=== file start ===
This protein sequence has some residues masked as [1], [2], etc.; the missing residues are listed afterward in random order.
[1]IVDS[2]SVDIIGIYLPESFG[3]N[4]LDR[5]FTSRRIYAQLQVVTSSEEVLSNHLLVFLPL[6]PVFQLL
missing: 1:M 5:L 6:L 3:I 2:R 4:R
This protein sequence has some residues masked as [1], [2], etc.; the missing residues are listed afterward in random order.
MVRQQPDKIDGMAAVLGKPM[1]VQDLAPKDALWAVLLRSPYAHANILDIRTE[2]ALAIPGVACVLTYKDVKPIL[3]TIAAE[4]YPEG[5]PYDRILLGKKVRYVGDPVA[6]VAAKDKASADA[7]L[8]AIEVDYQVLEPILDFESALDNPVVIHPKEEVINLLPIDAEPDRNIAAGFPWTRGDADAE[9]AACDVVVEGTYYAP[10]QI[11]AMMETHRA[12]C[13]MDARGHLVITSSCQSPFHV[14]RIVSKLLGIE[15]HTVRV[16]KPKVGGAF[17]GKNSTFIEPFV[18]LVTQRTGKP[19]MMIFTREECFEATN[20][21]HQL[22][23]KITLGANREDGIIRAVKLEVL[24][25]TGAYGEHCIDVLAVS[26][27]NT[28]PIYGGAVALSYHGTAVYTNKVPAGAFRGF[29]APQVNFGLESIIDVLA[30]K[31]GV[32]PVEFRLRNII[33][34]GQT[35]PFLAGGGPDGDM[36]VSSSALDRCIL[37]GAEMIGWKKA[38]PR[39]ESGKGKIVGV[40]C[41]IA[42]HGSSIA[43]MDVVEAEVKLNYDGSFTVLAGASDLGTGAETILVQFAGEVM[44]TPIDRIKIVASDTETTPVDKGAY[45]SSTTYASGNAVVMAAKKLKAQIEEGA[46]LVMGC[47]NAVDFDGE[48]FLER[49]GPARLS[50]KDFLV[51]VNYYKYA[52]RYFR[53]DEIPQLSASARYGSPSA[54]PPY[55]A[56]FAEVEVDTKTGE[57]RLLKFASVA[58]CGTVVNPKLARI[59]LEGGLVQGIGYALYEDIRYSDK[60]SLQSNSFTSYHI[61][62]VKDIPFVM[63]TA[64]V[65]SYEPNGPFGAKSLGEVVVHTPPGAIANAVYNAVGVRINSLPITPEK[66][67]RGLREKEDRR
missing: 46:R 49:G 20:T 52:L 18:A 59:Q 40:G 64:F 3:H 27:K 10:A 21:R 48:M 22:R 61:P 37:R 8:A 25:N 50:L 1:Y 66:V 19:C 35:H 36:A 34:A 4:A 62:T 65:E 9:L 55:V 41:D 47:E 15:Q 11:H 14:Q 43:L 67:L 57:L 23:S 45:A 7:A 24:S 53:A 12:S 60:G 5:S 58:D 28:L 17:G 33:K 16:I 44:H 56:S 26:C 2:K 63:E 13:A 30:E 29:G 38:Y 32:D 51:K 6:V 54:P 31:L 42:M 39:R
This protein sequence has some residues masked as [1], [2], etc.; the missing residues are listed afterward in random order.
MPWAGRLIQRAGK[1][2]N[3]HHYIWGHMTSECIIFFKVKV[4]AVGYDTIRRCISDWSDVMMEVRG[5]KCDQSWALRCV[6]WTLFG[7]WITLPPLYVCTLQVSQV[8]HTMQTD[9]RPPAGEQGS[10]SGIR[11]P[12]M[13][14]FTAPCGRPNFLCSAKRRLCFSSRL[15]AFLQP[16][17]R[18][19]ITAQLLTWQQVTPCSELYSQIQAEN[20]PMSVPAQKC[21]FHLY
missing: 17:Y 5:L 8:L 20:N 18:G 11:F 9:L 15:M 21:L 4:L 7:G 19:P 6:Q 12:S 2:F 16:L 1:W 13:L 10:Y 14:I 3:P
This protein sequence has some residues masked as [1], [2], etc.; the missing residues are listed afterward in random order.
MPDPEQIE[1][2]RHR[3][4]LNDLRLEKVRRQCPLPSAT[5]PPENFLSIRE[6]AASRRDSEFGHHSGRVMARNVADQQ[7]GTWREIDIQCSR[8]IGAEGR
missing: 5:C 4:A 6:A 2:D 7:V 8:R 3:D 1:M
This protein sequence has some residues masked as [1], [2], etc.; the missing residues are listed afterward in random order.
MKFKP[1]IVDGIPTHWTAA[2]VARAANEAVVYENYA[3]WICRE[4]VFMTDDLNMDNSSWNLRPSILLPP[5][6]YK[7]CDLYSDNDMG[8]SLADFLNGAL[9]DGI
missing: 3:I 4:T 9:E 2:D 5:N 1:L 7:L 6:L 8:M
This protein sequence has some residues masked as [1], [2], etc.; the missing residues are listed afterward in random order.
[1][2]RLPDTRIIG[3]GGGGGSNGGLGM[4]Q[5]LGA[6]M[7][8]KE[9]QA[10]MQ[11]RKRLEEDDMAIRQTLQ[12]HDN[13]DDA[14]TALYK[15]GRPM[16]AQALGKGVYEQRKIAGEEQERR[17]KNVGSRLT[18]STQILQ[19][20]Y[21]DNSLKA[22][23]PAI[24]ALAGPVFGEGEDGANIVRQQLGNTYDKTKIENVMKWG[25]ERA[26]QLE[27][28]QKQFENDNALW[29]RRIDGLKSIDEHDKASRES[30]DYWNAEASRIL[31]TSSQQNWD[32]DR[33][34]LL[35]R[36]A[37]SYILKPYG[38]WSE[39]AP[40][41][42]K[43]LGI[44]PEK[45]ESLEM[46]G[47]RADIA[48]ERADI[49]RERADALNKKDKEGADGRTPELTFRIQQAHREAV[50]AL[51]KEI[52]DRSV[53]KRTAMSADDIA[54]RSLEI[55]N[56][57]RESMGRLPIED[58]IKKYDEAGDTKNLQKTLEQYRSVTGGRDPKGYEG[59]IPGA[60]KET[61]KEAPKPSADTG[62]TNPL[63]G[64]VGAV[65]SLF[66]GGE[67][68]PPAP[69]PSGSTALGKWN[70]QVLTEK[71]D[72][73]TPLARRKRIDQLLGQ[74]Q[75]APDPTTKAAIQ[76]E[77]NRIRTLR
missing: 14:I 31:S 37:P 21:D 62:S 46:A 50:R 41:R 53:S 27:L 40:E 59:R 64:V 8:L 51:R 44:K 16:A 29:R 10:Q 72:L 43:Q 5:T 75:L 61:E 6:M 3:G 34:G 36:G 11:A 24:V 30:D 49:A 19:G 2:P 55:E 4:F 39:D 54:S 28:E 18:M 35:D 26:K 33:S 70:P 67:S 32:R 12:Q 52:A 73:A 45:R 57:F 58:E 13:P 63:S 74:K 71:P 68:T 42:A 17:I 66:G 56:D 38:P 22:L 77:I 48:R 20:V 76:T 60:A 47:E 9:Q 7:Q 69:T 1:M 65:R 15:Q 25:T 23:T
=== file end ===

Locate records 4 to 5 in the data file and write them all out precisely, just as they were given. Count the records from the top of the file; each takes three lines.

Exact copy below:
This protein sequence has some residues masked as [1], [2], etc.; the missing residues are listed afterward in random order.
MPDPEQIE[1][2]RHR[3][4]LNDLRLEKVRRQCPLPSAT[5]PPENFLSIRE[6]AASRRDSEFGHHSGRVMARNVADQQ[7]GTWREIDIQCSR[8]IGAEGR
missing: 5:C 4:A 6:A 2:D 7:V 8:R 3:D 1:M
This protein sequence has some residues masked as [1], [2], etc.; the missing residues are listed afterward in random order.
MKFKP[1]IVDGIPTHWTAA[2]VARAANEAVVYENYA[3]WICRE[4]VFMTDDLNMDNSSWNLRPSILLPP[5][6]YK[7]CDLYSDNDMG[8]SLADFLNGAL[9]DGI
missing: 3:I 4:T 9:E 2:D 5:N 1:L 7:L 6:L 8:M